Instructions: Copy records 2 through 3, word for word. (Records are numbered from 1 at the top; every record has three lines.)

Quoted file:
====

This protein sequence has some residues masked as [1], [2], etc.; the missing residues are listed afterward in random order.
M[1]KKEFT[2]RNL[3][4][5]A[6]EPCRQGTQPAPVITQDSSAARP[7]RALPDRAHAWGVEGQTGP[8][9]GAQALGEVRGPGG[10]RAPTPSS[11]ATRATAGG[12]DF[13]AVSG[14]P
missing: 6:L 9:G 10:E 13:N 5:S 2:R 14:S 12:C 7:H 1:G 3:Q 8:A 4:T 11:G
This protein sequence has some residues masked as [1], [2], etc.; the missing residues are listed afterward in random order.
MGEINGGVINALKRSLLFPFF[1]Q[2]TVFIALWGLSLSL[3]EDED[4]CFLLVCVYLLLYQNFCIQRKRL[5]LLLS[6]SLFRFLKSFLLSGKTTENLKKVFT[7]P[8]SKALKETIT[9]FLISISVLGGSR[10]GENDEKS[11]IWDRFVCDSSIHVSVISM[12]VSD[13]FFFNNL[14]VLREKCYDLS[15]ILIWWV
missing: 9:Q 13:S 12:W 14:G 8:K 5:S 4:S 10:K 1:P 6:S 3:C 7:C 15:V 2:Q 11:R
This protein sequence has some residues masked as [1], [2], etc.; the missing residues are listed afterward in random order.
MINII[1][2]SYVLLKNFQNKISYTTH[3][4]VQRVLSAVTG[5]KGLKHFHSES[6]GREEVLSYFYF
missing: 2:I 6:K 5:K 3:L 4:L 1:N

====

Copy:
This protein sequence has some residues masked as [1], [2], etc.; the missing residues are listed afterward in random order.
MGEINGGVINALKRSLLFPFF[1]Q[2]TVFIALWGLSLSL[3]EDED[4]CFLLVCVYLLLYQNFCIQRKRL[5]LLLS[6]SLFRFLKSFLLSGKTTENLKKVFT[7]P[8]SKALKETIT[9]FLISISVLGGSR[10]GENDEKS[11]IWDRFVCDSSIHVSVISM[12]VSD[13]FFFNNL[14]VLREKCYDLS[15]ILIWWV
missing: 9:Q 13:S 12:W 14:G 8:K 5:S 4:S 10:K 1:P 6:S 3:C 7:C 15:V 2:Q 11:R
This protein sequence has some residues masked as [1], [2], etc.; the missing residues are listed afterward in random order.
MINII[1][2]SYVLLKNFQNKISYTTH[3][4]VQRVLSAVTG[5]KGLKHFHSES[6]GREEVLSYFYF
missing: 2:I 6:K 5:K 3:L 4:L 1:N